Monday, May 16, 2016
Ind. Decisions - Court of Appeals issues 1 opinion(s) today (and 2 NFP memorandum decision(s))
For publication opinions today (1):
In BSA Construction LLC v. Jimmie E. Johnson, a 13-page opinion, Judge Bailey writes:
BSA Construction, LLC (“BSA”) entered into an agreement to sell residential real estate to Lilia Lopez (“Lopez”). Lopez obtained financing from Bank of America (“the Bank”), pending the Bank’s final approval upon appraisal of the property. The Bank contracted with LandSafe, an appraisal agency, which in turn retained Jimmie E. Johnson (“Johnson”) to conduct the appraisal. Based upon Johnson’s appraisal, the Bank refused to extend financing. BSA sued Johnson, alleging negligence, fraud, and slander of title. Johnson sought summary judgment on all of BSA’s claims, and the trial court granted the motion. BSA now appeals. We affirm. * * *NFP civil decisions today (1):
LandSafe retained Johnson to perform the appraisal of the property. Johnson appraised the real estate at a value of $50,000, $10,000 less than the agreed-upon sale price. As a result of the appraisal, the Bank declined to extend Lopez financing to purchase the property. * * *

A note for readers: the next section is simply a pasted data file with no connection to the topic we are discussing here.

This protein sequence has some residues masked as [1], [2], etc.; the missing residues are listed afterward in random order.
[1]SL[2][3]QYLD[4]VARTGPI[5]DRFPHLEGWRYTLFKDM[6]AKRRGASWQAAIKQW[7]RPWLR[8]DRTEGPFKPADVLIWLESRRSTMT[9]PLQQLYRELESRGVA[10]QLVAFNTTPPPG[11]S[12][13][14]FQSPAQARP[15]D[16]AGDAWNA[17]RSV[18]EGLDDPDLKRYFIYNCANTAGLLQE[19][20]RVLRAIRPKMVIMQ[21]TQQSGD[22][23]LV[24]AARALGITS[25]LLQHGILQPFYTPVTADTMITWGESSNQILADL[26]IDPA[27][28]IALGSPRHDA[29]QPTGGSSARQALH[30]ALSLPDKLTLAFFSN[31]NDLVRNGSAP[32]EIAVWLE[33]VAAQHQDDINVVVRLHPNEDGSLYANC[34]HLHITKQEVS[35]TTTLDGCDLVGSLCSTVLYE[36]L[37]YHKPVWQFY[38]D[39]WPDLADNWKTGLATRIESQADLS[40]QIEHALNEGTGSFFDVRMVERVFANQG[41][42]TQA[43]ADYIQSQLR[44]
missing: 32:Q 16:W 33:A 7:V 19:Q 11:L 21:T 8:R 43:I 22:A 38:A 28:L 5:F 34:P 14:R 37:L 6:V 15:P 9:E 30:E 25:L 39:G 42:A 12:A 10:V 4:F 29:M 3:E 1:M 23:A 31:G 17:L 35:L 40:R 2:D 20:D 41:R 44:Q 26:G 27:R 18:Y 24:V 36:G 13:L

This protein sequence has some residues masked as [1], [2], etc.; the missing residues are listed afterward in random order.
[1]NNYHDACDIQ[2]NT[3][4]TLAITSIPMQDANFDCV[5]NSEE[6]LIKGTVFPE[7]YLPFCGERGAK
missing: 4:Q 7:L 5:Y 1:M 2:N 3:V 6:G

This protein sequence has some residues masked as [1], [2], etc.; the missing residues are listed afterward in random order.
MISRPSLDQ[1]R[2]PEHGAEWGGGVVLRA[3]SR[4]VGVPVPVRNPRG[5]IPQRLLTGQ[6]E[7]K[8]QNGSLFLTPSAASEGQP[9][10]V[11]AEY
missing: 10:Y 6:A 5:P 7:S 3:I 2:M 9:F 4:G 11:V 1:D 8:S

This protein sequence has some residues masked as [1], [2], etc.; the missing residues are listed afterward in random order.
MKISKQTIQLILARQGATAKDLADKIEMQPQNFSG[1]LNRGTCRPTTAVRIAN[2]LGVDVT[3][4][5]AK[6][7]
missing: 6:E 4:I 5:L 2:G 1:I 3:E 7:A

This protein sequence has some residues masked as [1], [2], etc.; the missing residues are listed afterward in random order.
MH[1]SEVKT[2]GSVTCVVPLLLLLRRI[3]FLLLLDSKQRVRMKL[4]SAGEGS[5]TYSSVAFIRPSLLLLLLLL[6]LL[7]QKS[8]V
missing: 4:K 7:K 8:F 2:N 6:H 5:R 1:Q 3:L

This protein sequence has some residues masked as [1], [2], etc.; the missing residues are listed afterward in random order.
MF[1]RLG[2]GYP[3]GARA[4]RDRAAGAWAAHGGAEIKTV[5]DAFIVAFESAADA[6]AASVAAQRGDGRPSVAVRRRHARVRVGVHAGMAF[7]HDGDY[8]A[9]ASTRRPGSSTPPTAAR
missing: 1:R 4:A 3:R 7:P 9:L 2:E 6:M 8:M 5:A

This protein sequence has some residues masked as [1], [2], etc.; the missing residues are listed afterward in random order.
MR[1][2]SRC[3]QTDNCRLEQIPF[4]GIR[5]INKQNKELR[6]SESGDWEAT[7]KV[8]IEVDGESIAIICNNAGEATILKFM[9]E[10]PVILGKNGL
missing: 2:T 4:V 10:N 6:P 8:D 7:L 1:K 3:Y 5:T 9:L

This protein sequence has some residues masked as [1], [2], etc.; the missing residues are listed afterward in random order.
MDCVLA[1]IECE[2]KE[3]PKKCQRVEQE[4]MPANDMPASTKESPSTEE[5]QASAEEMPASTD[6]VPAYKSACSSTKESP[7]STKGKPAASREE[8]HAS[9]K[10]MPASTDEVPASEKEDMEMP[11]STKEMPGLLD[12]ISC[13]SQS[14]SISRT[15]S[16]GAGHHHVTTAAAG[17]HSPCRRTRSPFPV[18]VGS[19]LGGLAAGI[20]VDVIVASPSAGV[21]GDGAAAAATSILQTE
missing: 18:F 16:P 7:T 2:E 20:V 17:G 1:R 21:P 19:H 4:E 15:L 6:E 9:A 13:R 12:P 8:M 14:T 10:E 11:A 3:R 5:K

On September 26, 2011, BSA filed suit against Johnson in Hendricks County, articulating theories of relief based in negligence of a professional to a third party, fraud, slander of title, and statutory causes of action for deceptive practices associated with a home loan transaction. Johnson sought a change of venue, and by the parties’ stipulation the case was transferred to Marion County on March 14, 2012. * * *
[Negligence] Johnson’s duty was to the Bank and as a matter of law cannot—because of the contradictory interests at issue—have extended to BSA. And because Johnson had no duty of care toward BSA, BSA had no basis upon which to rely on Johnson’s opinion. * * *
[Fraud] Nevertheless, BSA insists that it was defrauded, advancing an upside-down theory of fraud. Rather than fraud resulting from action taken in reliance upon representations already made, BSA suggests that the purportedly fraudulent representation may come after reliance—in this case, entering into the sales agreement—has already occurred. We thus decline to adopt the approach BSA suggests. * * *
[Slander of title] Here, BSA has not made an allegation that Johnson impugned BSA’s claim of title to the real estate. Further, the undisputed facts show that Johnson concluded that the real estate had a value different from that which BSA sought to obtain in a sale. This is not, however, the same as making a statement concerning the very fact of BSA’s ownership; it is the fact of ownership that the tort of slander of title protects, not the monetary value per se of the ownership interest. We accordingly find no error in the trial court’s conclusions concerning BSA’s claim of slander of title.
Conclusion. The trial court did not err when it granted summary judgment to Johnson on BSA’s claims for negligence, fraud, and slander of title.
NFP criminal decisions today (1):
Posted by Marcia Oddi on May 16, 2016 11:26 AM
Posted to Ind. App.Ct. Decisions